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Dot Dot Dawg: Breaking Down Washington’s Apple Cup Success

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The Athletic evaluates the versatility of Washington’s latest 2020 committed prospect, Football Study Hall breaks down UW’s defensive dominance of the Apple Cup rivalry, and Gabbie Plain throws her third no-no of the season for the softball team.

Washington v Washington State Photo by William Mancebo/Getty Images

The Athletic — Two-way star Sawyer Racanelli commits to Washington and to a coach his father remembers well

Christian Caple evaluates the skill set of three-star athlete Racanelli, who last week became the latest prospect to commit to Washington’s 2020 football recruiting class:

There are recruits from this state rated higher than Racanelli, recruits with more offers, recruits who play at bigger schools — and the Huskies need to sign those prospects, too. But when Racanelli announced his commitment to Washington on Friday, it assured the Huskies’ 2020 class will include perhaps the most productive two-way player in the state. (They are recruiting him as a receiver, for the record, but haven’t completely ruled out the possibility of him playing defense.)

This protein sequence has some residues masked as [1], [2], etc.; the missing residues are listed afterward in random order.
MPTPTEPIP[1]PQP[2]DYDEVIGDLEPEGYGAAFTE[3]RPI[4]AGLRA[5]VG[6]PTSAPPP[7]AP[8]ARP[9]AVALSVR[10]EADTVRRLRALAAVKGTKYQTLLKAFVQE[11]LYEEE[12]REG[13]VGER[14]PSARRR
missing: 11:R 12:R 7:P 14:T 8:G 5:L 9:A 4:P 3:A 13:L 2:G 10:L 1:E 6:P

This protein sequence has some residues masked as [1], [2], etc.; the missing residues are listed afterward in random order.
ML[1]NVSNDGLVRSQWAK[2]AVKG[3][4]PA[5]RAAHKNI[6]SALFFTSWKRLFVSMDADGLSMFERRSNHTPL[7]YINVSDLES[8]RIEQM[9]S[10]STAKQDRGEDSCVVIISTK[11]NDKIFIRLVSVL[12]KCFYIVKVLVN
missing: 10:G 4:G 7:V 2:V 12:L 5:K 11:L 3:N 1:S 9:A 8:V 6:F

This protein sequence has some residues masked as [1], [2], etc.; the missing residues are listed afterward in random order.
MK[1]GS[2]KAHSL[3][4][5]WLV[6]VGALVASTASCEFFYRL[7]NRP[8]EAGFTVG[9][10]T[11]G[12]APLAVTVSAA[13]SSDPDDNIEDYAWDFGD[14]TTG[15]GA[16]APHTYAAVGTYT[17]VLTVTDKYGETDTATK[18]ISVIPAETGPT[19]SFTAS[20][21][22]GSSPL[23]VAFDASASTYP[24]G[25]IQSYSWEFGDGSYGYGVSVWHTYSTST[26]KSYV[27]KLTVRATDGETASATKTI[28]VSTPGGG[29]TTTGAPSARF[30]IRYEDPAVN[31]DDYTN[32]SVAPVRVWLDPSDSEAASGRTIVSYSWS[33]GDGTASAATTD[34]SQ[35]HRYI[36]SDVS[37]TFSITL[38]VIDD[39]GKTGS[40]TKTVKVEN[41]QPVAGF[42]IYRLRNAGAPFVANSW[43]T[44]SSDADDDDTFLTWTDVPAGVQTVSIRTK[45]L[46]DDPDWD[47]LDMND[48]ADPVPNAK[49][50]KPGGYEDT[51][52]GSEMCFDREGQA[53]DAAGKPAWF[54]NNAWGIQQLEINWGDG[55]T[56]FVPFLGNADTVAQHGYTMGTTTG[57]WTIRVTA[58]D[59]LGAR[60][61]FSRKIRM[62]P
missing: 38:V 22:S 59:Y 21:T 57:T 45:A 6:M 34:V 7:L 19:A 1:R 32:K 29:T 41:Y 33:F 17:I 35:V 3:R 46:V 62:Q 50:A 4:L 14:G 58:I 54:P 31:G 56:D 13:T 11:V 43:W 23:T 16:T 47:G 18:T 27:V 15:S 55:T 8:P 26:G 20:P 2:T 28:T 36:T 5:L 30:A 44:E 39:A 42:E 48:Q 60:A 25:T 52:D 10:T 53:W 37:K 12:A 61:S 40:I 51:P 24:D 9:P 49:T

Football Study Hall — Master class chess games of 2018: Leach vs Lake/Kwiatkowski

Ian Boyd examines the Xs and Os of how Washington’s defense has been able to so thoroughly dominate Washington State’s offense in the past five Apple Cups:

Washington’s big play in this game was just to get personnel on the field that wouldn’t give up anything easy in the passing game and to force check down city to prove they could score enough against the superior tacklers on the Husky defense. Beyond that, they shifted between two-deep coverages and their preferred single-high and brought a lot of games and bodies up front to keep up pressure on Minshew.

Credit to Lake and Kwiatkowski for understanding the nature of the fight and aiming to flip the script on Leach’s Cougars. Beyond playing dime personnel they played pass-rushers on the DL over run-stuffers and looked to try and move the focal point of the game back to the box, refusing to believe that Washington State could or would aim to win by running the ball.

Dots